Monday, April 20, 2015


1. One of the late 20th century's greatest public intellectuals—brain scientist Oliver Sacks—writes eloquently about the suicide of another one of the late 20th century’s greatest public intellectuals—monologist extraordinaire Spalding Gray. It begins:
In July of 2003, my neurological colleague Orrin Devinsky and I were consulted by Spalding Gray, the actor and writer who was famous for his brilliant autobiographical monologues, an art form he had virtually invented. He and his wife, Kathie Russo, had contacted us in regard to a complex situation that had developed after Spalding suffered a head injury, two summers earlier.
In June of 2001, they had been vacationing in Ireland to celebrate Spalding’s sixtieth birthday. One night, while they were driving on a country road, their car was hit head on by a veterinarian’s van. Kathie was at the wheel; Spalding was in the back seat, with another passenger. He was not wearing a seat belt, and his head crashed against the back of Kathie’s head. Both were knocked unconscious. (Kathie suffered some burns and bruises but no permanent harm.) When Spalding recovered consciousness, he was lying on the ground beside their wrecked car, in great pain from a broken right hip. He was taken to the local rural hospital and then, several days later, to a larger hospital, where his hip was pinned.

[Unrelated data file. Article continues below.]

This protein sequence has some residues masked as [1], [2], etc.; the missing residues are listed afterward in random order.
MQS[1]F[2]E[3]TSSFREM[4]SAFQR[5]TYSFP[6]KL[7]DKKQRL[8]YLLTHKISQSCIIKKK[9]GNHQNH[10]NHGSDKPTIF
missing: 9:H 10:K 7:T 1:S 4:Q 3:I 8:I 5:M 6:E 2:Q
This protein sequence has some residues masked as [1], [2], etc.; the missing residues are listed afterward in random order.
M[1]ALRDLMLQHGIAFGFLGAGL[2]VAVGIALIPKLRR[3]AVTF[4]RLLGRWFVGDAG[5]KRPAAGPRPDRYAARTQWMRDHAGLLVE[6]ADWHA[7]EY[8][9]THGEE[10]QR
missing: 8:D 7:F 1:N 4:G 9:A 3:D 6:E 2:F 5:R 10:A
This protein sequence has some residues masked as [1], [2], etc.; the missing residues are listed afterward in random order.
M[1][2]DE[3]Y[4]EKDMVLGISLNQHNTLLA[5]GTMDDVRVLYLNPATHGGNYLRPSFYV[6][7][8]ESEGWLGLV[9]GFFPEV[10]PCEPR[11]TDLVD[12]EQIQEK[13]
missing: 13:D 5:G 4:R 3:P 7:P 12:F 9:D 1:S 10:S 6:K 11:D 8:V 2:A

His face was bruised and swollen, but the doctors focussed on his hip fracture. It was not until another week went by and the swelling subsided that Kathie noticed a “dent” just above Spalding’s right eye. At this point, X-rays showed a compound fracture of the eye socket and the skull, and surgery was recommended.

Keep reading. It's an amazing piece.
2. If you’re thinking about getting into science fiction, but you don’t want to read crappy kid’s stories about laser swords and stuff that has a lot more to do with fantasy than science, then this list of “scientific” science-fiction stories and novels is tailor made for you!

3. For the sixth time, today's DDD Suggested Reading List includes four selections from the Open University and BBC Radio 4's introductory level general philosophy course entitled The History of Ideas. I hope you're enjoying these videos as much as I did when first seeing them!


"The Fourth Revolution"

"The Antikythera Mechanism"

"The Medium is the Message"

"Rewiring the Brain"

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